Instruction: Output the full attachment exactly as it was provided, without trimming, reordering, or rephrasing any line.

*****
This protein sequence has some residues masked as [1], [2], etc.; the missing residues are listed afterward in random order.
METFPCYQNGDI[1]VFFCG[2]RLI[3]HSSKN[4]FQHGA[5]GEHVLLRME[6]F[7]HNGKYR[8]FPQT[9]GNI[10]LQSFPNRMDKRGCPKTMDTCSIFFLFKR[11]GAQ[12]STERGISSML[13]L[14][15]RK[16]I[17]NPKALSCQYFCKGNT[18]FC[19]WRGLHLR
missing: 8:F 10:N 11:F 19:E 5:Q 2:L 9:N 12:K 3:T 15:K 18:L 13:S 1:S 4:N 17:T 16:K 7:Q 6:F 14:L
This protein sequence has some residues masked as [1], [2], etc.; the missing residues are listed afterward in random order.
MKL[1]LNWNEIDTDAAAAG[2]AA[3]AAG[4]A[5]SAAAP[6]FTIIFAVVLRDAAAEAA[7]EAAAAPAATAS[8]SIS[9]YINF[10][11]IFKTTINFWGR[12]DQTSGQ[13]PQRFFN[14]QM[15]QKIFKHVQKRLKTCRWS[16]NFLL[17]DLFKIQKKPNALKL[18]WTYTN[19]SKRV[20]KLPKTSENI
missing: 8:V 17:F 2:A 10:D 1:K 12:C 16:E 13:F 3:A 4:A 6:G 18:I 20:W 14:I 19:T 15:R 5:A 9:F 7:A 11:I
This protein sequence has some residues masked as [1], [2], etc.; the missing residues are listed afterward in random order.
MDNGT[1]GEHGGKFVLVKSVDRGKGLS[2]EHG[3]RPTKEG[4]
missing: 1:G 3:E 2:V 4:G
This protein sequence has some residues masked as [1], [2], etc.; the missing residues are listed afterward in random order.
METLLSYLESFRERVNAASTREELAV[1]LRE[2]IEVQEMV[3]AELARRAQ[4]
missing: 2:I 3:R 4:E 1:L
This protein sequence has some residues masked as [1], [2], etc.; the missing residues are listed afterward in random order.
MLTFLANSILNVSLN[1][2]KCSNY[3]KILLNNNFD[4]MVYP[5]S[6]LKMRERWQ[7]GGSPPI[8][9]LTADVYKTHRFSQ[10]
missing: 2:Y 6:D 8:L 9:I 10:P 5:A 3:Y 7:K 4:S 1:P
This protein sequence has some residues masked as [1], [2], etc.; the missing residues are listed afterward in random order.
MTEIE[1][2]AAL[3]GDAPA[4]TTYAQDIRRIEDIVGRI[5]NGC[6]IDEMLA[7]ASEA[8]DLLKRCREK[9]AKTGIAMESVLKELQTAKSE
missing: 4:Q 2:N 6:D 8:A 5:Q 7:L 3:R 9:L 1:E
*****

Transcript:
This protein sequence has some residues masked as [1], [2], etc.; the missing residues are listed afterward in random order.
METFPCYQNGDI[1]VFFCG[2]RLI[3]HSSKN[4]FQHGA[5]GEHVLLRME[6]F[7]HNGKYR[8]FPQT[9]GNI[10]LQSFPNRMDKRGCPKTMDTCSIFFLFKR[11]GAQ[12]STERGISSML[13]L[14][15]RK[16]I[17]NPKALSCQYFCKGNT[18]FC[19]WRGLHLR
missing: 8:F 10:N 11:F 19:E 5:Q 2:L 9:N 12:K 3:T 15:K 18:L 13:S 1:S 4:N 17:T 16:K 7:Q 6:F 14:L
This protein sequence has some residues masked as [1], [2], etc.; the missing residues are listed afterward in random order.
MKL[1]LNWNEIDTDAAAAG[2]AA[3]AAG[4]A[5]SAAAP[6]FTIIFAVVLRDAAAEAA[7]EAAAAPAATAS[8]SIS[9]YINF[10][11]IFKTTINFWGR[12]DQTSGQ[13]PQRFFN[14]QM[15]QKIFKHVQKRLKTCRWS[16]NFLL[17]DLFKIQKKPNALKL[18]WTYTN[19]SKRV[20]KLPKTSENI
missing: 8:V 17:F 2:A 10:D 1:K 12:C 16:E 13:F 3:A 4:A 6:G 18:I 20:W 14:I 19:T 15:R 5:A 9:F 7:A 11:I
This protein sequence has some residues masked as [1], [2], etc.; the missing residues are listed afterward in random order.
MDNGT[1]GEHGGKFVLVKSVDRGKGLS[2]EHG[3]RPTKEG[4]
missing: 1:G 3:E 2:V 4:G
This protein sequence has some residues masked as [1], [2], etc.; the missing residues are listed afterward in random order.
METLLSYLESFRERVNAASTREELAV[1]LRE[2]IEVQEMV[3]AELARRAQ[4]
missing: 2:I 3:R 4:E 1:L
This protein sequence has some residues masked as [1], [2], etc.; the missing residues are listed afterward in random order.
MLTFLANSILNVSLN[1][2]KCSNY[3]KILLNNNFD[4]MVYP[5]S[6]LKMRERWQ[7]GGSPPI[8][9]LTADVYKTHRFSQ[10]
missing: 2:Y 6:D 8:L 9:I 10:P 5:A 3:Y 7:K 4:S 1:P
This protein sequence has some residues masked as [1], [2], etc.; the missing residues are listed afterward in random order.
MTEIE[1][2]AAL[3]GDAPA[4]TTYAQDIRRIEDIVGRI[5]NGC[6]IDEMLA[7]ASEA[8]DLLKRCREK[9]AKTGIAMESVLKELQTAKSE
missing: 4:Q 2:N 6:D 8:A 5:Q 7:L 3:R 9:L 1:E